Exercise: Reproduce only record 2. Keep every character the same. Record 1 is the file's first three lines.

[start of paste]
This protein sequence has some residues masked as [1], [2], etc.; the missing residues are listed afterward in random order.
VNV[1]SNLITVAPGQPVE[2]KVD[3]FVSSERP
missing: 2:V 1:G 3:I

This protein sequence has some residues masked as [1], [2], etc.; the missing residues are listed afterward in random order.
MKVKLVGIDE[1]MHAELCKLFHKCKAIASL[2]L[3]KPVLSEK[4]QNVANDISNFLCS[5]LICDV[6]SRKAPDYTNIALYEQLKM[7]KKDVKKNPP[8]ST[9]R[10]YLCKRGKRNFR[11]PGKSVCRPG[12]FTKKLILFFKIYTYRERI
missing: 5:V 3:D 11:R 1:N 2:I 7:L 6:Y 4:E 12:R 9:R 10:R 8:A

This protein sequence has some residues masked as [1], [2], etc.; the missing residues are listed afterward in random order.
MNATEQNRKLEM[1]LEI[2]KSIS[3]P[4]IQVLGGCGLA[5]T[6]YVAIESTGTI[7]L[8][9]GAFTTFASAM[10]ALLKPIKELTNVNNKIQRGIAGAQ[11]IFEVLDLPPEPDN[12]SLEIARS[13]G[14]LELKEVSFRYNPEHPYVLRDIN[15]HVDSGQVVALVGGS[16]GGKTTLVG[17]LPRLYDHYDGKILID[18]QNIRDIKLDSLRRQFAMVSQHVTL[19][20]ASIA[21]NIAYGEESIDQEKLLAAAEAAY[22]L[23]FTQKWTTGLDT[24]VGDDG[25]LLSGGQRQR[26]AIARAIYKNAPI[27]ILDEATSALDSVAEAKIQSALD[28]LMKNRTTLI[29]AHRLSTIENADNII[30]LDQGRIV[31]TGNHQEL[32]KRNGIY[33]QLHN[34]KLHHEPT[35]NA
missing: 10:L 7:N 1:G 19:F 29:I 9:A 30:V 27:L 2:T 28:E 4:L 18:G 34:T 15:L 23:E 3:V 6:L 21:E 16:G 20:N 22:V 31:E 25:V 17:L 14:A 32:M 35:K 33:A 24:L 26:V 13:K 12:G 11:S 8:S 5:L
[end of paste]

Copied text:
This protein sequence has some residues masked as [1], [2], etc.; the missing residues are listed afterward in random order.
MKVKLVGIDE[1]MHAELCKLFHKCKAIASL[2]L[3]KPVLSEK[4]QNVANDISNFLCS[5]LICDV[6]SRKAPDYTNIALYEQLKM[7]KKDVKKNPP[8]ST[9]R[10]YLCKRGKRNFR[11]PGKSVCRPG[12]FTKKLILFFKIYTYRERI
missing: 5:V 3:D 11:R 1:N 2:I 7:L 6:Y 4:E 12:R 9:R 10:R 8:A